The 1980’s era in Japan will forever be known as a time when a peak in Japanese society, economy, culture and technology defined what being “MADE IN JAPAN” was all about. There was money lying around, there was money to be made, and there was money to spend. It was a glorious moment for the country, and it was an even more glorious time for Japanese car manufacturers; as it was on the cusp on embarking what would be branded as “JDM” for years and decades to come.
While not the first GT-R that Nissan produced (think old-school, think Hakusoka), this vehicle was the first to earn the “Godzilla” moniker. Why was this so? For the casual Japanese media fan, Godzilla was this humongous monster that destroyed everything in its path. The R32 GT-R was exactly that: a beast to be reckoned with, that in its time laid waste to existing speed/race records and set the standard for much of what was to follow in the performance car scene.
Fact: this car was DESIGNED to DOMINATE. The 2.6L engine and 4WD/AWD system was uncommon at that period; and it is a brilliant combination of Nissan’s engineering and design departments that produced both a beautiful car and a powerhouse to reckon with during the time it was introduced to professional track racing, since its manufacture in 1989.
The standard R32 GT-R at its time was able to produce a documented 276hp from a 2.6L twin-turbo, straight six engine designed and manufactured by the famed Nissan Kohki facility. What also made it unique was its specific use of its patented All Wheel Drive system named the ATTESA E-TS; a wunderkind of a contraption that was electronically controlled by an ECU, and mainly responsible for the precision and delivery of raw power from the engine to the four-wheel drive vehicle.
There’s more! If during that time this didn’t seem like otherworldly technology already, the icing on top of the cake is the all-wheel steering system (which was computer controlled) called HICAS. While in reality HICAS was considered a bothersome feature by track professionals during the R32’s reign, it was a godsend for everybody else who had the car for road use; as the rear wheels were controlled electronically by the system to go in the same direction as the front wheels once the vehicle went over 80km/h.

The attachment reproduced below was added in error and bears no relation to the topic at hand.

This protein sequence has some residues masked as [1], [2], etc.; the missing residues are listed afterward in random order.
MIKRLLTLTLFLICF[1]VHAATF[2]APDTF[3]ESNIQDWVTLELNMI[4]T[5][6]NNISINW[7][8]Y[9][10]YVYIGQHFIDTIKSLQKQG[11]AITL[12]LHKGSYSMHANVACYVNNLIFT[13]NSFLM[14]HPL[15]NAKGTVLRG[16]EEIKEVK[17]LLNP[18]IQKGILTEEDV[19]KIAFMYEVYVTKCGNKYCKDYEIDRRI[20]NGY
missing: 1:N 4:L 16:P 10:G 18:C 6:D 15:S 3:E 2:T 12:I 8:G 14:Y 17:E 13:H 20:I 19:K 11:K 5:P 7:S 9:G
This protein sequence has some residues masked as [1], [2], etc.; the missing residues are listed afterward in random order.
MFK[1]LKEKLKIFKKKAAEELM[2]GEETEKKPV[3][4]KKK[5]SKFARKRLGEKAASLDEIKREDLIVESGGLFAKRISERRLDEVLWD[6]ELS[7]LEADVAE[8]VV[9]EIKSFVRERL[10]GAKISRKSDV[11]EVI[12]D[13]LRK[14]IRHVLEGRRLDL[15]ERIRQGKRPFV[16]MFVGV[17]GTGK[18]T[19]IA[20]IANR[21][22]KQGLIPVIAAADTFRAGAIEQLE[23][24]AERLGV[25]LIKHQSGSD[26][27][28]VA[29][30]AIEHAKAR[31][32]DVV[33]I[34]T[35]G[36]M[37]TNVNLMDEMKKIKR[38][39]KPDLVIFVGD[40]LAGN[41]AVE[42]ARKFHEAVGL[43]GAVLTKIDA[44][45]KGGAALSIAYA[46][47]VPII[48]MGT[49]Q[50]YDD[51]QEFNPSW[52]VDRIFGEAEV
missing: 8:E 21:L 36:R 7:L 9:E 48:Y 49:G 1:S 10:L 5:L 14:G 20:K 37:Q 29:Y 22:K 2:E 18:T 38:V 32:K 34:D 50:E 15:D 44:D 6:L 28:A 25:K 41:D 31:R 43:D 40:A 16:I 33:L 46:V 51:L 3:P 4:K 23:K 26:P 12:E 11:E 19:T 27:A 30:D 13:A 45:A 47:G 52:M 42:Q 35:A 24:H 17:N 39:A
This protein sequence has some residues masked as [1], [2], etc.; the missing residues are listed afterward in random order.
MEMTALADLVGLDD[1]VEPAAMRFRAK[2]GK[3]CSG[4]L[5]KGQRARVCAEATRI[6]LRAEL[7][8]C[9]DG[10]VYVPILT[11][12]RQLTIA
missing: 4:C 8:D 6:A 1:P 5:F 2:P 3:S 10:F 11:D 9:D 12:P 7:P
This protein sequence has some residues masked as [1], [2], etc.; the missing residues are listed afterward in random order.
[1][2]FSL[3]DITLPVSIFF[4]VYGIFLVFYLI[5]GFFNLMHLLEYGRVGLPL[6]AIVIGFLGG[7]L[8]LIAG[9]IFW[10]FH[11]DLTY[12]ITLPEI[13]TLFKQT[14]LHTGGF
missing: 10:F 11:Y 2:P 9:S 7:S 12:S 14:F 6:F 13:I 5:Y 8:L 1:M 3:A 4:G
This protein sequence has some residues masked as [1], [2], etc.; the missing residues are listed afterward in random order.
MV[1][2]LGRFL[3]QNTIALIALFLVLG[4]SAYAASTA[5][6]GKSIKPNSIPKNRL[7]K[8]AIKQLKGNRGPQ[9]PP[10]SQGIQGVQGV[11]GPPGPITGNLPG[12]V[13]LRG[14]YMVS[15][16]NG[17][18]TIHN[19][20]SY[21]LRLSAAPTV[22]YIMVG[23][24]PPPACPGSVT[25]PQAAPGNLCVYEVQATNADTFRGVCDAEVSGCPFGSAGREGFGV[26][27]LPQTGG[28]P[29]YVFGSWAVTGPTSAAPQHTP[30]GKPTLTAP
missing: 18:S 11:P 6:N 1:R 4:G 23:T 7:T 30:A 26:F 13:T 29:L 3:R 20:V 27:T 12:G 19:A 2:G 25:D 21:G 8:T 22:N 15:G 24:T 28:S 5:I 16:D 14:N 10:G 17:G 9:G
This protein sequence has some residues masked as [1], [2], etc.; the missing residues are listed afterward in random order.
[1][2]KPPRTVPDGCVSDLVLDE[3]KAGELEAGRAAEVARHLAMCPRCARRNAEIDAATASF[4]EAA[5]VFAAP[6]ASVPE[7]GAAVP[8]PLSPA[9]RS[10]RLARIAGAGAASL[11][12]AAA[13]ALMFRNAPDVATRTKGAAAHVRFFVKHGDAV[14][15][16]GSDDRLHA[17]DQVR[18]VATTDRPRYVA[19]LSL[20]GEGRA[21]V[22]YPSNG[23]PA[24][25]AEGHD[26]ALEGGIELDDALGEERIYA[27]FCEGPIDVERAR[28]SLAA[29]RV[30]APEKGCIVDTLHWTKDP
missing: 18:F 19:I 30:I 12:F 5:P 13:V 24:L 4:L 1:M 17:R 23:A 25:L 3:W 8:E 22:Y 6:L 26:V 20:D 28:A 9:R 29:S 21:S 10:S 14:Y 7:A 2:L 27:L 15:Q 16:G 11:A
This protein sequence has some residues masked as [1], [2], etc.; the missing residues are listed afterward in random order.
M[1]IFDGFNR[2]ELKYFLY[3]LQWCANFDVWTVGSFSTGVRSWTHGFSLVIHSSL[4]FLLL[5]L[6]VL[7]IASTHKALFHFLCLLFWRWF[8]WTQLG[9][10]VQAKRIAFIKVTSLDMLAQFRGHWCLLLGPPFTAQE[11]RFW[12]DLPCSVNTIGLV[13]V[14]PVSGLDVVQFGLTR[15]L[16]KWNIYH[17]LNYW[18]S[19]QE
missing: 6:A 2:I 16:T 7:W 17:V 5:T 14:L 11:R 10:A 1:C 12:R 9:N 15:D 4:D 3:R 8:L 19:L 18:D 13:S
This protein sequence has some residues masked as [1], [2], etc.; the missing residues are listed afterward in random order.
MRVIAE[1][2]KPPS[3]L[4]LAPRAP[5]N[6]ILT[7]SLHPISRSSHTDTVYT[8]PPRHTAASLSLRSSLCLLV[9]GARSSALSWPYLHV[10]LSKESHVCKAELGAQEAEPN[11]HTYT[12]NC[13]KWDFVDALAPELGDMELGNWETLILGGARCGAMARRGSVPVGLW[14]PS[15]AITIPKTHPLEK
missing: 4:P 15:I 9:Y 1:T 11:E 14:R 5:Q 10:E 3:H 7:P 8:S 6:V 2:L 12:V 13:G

This whole package is what made this car what it was; it was so successful that at some track competitions it participated in (Australia, Mount Bathurst 1,000km race), penalties were levied on this speed demon by adding an additional 100kg of weight to make the playing field more “fair”. These arrangements to handicap the R32 GT-R would be persistent all throughout this Skyline’s presence in the professional racing world; it was simply too powerful, too much, and too soon for its time.
Fast forward to the present, where it is now the year 2015; and the second year where the United States has finally been able to import this particular car minus being associated with criminal behavior. The R32 GT-R Skyline is now eligible to be imported with no hassle to America, the land of the free!
To know more of Japan Partner’s stock of eligible R32 GT-R Skylines for the US of A, click here:
In the hearts of many, this is the “purists” GT-R; in comparison to the increasingly computer-dependent successors to follow. We here in Japan Partner feel pretty much the same way; this is the car that began it all: it paved the road ahead for the JDM Kings to come.